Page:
Before you start a new business relationship, it’s often sensible to sign a non-disclosure or confidentiality agreement (NDA) so that you can explore the proposed relationship freely – in the comfort that your commercially sensitive information is protected.

NDAs are usually fairly standard, but there’s a handful of points that it’s a good idea to double check before you sign on the dotted line.

who are you contracting with?

A NDA may be a simple document, but its terms cover your most valuable information.  So it should state the other party’s full legal name as a contracting party, or you may have problems enforcing the NDA.

what information is covered?

Make sure the description of confidential information covers all of the types of information that you will be sharing, e.g. the NDA should cover oral information as well as written information, so that things discussed at meetings are protected.  It’s also a good idea to cover any information shared before the date of the NDA (in case you’ve given the other side an early taster of what you want to discuss).

what can your information be used for?

The NDA should include a clear purpose for which the information may be solely used, based on why you are sharing the information, e.g. for the parties to discuss a possible joint venture related to [X].  By limiting use of information to a purpose, it means the recipient can’t use your information for another reason.

It also pays to check to whom the recipient can disclose your information – usually this is limited to named classes of persons (e.g. professional advisors and employees) but make sure you’re happy for each class of person to receive the information.  Of course, the more your information is passed on, the less control you have.  Given this, it’s a good idea to:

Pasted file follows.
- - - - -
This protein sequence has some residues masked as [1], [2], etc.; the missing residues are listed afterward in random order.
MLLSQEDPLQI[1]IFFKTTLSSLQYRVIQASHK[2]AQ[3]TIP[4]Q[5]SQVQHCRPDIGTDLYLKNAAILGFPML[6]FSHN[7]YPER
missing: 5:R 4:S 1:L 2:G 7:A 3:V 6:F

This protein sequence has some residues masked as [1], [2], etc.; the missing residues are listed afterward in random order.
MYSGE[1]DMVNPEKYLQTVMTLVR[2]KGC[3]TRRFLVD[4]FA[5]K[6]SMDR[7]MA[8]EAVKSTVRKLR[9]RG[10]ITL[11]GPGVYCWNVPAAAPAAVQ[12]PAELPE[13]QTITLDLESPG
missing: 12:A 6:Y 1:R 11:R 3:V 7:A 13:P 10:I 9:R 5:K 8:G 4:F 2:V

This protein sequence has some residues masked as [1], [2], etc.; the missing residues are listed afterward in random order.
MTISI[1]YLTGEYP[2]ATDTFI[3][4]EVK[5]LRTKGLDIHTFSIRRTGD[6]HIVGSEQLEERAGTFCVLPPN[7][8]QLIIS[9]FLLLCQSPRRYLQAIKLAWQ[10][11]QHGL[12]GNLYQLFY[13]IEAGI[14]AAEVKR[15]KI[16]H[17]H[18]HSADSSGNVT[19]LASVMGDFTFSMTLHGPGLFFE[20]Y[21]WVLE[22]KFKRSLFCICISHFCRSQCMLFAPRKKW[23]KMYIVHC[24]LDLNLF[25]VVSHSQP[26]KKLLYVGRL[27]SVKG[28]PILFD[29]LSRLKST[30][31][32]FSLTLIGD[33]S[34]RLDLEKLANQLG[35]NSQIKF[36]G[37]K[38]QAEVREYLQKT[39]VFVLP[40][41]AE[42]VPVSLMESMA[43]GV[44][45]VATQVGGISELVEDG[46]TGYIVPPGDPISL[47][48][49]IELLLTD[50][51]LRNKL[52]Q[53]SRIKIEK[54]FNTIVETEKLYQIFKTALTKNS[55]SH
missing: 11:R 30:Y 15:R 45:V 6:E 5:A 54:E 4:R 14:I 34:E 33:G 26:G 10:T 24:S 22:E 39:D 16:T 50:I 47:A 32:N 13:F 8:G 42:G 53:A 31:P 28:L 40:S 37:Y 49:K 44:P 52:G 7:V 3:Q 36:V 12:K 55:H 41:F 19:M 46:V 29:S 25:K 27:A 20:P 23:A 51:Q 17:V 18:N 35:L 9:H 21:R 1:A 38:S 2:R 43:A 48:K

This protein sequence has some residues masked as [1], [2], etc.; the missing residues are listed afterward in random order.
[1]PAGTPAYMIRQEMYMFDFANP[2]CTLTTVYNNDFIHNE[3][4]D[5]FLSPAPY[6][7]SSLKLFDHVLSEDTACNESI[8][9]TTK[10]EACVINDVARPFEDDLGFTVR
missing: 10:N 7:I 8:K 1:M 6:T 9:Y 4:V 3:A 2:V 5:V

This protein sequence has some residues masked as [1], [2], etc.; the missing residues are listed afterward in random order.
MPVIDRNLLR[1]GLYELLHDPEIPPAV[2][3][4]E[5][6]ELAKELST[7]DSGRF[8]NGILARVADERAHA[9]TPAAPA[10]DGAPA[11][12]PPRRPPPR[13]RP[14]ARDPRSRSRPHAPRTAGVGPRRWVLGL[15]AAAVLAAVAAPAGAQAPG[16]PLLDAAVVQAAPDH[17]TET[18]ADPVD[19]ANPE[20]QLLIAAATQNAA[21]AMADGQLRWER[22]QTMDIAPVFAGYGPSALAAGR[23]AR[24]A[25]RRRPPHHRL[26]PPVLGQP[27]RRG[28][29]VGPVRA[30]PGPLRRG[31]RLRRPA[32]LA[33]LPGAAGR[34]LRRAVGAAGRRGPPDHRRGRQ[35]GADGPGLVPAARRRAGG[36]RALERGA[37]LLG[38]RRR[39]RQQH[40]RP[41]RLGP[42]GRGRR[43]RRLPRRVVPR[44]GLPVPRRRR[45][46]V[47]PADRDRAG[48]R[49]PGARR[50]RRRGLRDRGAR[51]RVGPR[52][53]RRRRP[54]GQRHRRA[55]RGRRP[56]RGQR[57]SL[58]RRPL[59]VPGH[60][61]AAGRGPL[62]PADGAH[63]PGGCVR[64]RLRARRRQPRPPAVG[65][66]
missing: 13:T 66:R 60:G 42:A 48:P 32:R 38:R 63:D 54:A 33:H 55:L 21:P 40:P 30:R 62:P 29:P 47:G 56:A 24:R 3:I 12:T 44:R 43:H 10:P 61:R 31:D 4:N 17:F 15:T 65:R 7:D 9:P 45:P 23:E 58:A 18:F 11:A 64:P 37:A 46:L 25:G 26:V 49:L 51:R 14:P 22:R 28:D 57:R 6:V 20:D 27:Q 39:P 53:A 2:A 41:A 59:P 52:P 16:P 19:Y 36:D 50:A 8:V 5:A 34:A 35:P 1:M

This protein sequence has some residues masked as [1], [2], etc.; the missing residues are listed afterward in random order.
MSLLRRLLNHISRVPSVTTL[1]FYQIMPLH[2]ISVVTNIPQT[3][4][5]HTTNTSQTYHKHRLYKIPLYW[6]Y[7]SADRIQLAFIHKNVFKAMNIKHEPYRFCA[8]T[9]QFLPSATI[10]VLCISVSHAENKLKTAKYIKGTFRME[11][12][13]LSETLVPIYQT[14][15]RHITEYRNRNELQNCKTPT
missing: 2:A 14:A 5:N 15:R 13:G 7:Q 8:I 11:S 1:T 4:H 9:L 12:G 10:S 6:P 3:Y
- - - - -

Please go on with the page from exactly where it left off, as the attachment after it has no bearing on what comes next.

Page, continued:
• limit disclosure to a need to know basis for the purpose
  • require these additional persons to be subject to similar confidentiality obligations too.

NDAs usually have stated exceptions to the restriction on disclosure.  Keep these as narrow as possible, e.g. limited to where the recipient is compelled to disclose the information by law, a stock exchange that governs the recipient, or court order.

when should confidentiality end?

Often confidentiality obligations continue indefinitely, regardless of whether the NDA or purpose has ended, i.e. if the other party still has your information, it should still keep it confidential.  Increasingly though, NDAs limit confidentiality obligations for a set period only (e.g. 3 years), meaning once that time period expires, the other party can use your information for any purpose.  A time limit may not be an issue depending on what type of information you are sharing, e.g. financial information usually has a short shelf-life but IP (and technical descriptions of IP) may need longer protection.  So, before agreeing to limited duration confidentiality, make sure you’re OK with unrestricted use of your information after that time or you place a positive obligation on the recipient to return or destroy your information before the end of the period.  Another way to address this risk is to restrict access to the information that you are concerned about (e.g. read-only access onsite at your premises).

liability and remedies

Liability under a NDA is normally unlimited – reflecting the significant loss that the discloser could suffer if their information was misused.  If there is a cap, make sure it’s meaningful (i.e. large) and takes account of the damage your business could suffer if your confidentiality was breached.

The NDA should also allow you to obtain court orders to protect your confidentiality (e.g. an order requiring the other party to specifically perform the NDA) because, if you have to sue for damages, the horse has bolted and your information is in the hands of someone who shouldn’t have it.  A court order can be obtained quickly to prevent a current disclosure or breach.  However, this remedy needs to be expressly stated because a court will be reluctant to grant an order of this type if it thinks damages provide you an adequate remedy.

use our free template

If you would like a standard NDA to use or to act as a comparison if the other side supplies their NDA, check out our free template NDA.